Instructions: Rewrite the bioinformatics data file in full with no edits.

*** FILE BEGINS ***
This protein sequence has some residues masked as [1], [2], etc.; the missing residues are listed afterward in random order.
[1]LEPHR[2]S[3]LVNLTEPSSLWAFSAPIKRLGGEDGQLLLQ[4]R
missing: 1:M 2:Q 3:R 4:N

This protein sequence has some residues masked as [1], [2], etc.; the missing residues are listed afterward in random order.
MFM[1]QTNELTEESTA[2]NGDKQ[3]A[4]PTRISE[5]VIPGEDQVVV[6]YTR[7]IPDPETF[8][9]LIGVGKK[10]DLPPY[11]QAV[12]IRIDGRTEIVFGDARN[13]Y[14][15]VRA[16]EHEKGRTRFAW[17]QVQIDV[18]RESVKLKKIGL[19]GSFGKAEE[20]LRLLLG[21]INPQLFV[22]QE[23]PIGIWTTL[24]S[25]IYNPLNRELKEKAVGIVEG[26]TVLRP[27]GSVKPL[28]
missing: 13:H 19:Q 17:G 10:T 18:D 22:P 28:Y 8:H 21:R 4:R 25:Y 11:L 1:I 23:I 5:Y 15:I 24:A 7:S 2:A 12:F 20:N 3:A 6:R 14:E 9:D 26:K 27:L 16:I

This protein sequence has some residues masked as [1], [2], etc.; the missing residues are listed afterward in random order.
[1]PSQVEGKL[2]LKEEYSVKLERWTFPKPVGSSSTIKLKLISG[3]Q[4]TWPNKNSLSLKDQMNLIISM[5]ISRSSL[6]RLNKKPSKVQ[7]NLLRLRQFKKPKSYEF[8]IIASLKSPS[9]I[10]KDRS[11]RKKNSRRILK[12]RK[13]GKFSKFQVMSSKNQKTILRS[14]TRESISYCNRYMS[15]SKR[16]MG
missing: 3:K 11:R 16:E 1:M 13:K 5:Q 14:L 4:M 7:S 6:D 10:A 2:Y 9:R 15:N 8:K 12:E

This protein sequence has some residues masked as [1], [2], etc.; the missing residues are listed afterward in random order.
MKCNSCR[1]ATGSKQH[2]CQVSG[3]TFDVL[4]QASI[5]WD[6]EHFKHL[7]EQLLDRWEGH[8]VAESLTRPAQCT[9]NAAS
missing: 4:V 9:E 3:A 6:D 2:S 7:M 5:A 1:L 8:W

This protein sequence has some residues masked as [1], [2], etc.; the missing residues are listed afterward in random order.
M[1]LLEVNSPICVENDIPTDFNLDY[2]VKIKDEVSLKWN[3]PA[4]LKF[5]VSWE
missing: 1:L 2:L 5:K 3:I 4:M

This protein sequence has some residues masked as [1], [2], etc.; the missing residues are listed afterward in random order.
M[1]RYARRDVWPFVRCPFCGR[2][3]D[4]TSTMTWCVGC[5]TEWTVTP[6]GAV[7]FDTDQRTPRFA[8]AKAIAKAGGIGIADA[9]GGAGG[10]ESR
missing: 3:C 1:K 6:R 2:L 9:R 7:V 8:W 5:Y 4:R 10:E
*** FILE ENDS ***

This protein sequence has some residues masked as [1], [2], etc.; the missing residues are listed afterward in random order.
[1]LEPHR[2]S[3]LVNLTEPSSLWAFSAPIKRLGGEDGQLLLQ[4]R
missing: 1:M 2:Q 3:R 4:N

This protein sequence has some residues masked as [1], [2], etc.; the missing residues are listed afterward in random order.
MFM[1]QTNELTEESTA[2]NGDKQ[3]A[4]PTRISE[5]VIPGEDQVVV[6]YTR[7]IPDPETF[8][9]LIGVGKK[10]DLPPY[11]QAV[12]IRIDGRTEIVFGDARN[13]Y[14][15]VRA[16]EHEKGRTRFAW[17]QVQIDV[18]RESVKLKKIGL[19]GSFGKAEE[20]LRLLLG[21]INPQLFV[22]QE[23]PIGIWTTL[24]S[25]IYNPLNRELKEKAVGIVEG[26]TVLRP[27]GSVKPL[28]
missing: 13:H 19:Q 17:G 10:T 18:D 22:P 28:Y 8:H 21:R 4:R 25:Y 11:L 1:I 23:I 5:Y 15:I 24:A 7:S 2:A 12:F 20:N 3:A 6:R 14:E 9:D 26:K 27:L 16:I

This protein sequence has some residues masked as [1], [2], etc.; the missing residues are listed afterward in random order.
[1]PSQVEGKL[2]LKEEYSVKLERWTFPKPVGSSSTIKLKLISG[3]Q[4]TWPNKNSLSLKDQMNLIISM[5]ISRSSL[6]RLNKKPSKVQ[7]NLLRLRQFKKPKSYEF[8]IIASLKSPS[9]I[10]KDRS[11]RKKNSRRILK[12]RK[13]GKFSKFQVMSSKNQKTILRS[14]TRESISYCNRYMS[15]SKR[16]MG
missing: 3:K 11:R 16:E 1:M 13:K 5:Q 14:L 4:M 7:S 6:D 10:A 2:Y 9:R 15:N 8:K 12:E

This protein sequence has some residues masked as [1], [2], etc.; the missing residues are listed afterward in random order.
MKCNSCR[1]ATGSKQH[2]CQVSG[3]TFDVL[4]QASI[5]WD[6]EHFKHL[7]EQLLDRWEGH[8]VAESLTRPAQCT[9]NAAS
missing: 4:V 9:E 3:A 6:D 2:S 7:M 5:A 1:L 8:W

This protein sequence has some residues masked as [1], [2], etc.; the missing residues are listed afterward in random order.
M[1]LLEVNSPICVENDIPTDFNLDY[2]VKIKDEVSLKWN[3]PA[4]LKF[5]VSWE
missing: 1:L 2:L 5:K 3:I 4:M

This protein sequence has some residues masked as [1], [2], etc.; the missing residues are listed afterward in random order.
M[1]RYARRDVWPFVRCPFCGR[2][3]D[4]TSTMTWCVGC[5]TEWTVTP[6]GAV[7]FDTDQRTPRFA[8]AKAIAKAGGIGIADA[9]GGAGG[10]ESR
missing: 3:C 1:K 6:R 2:L 9:R 7:V 8:W 5:Y 4:R 10:E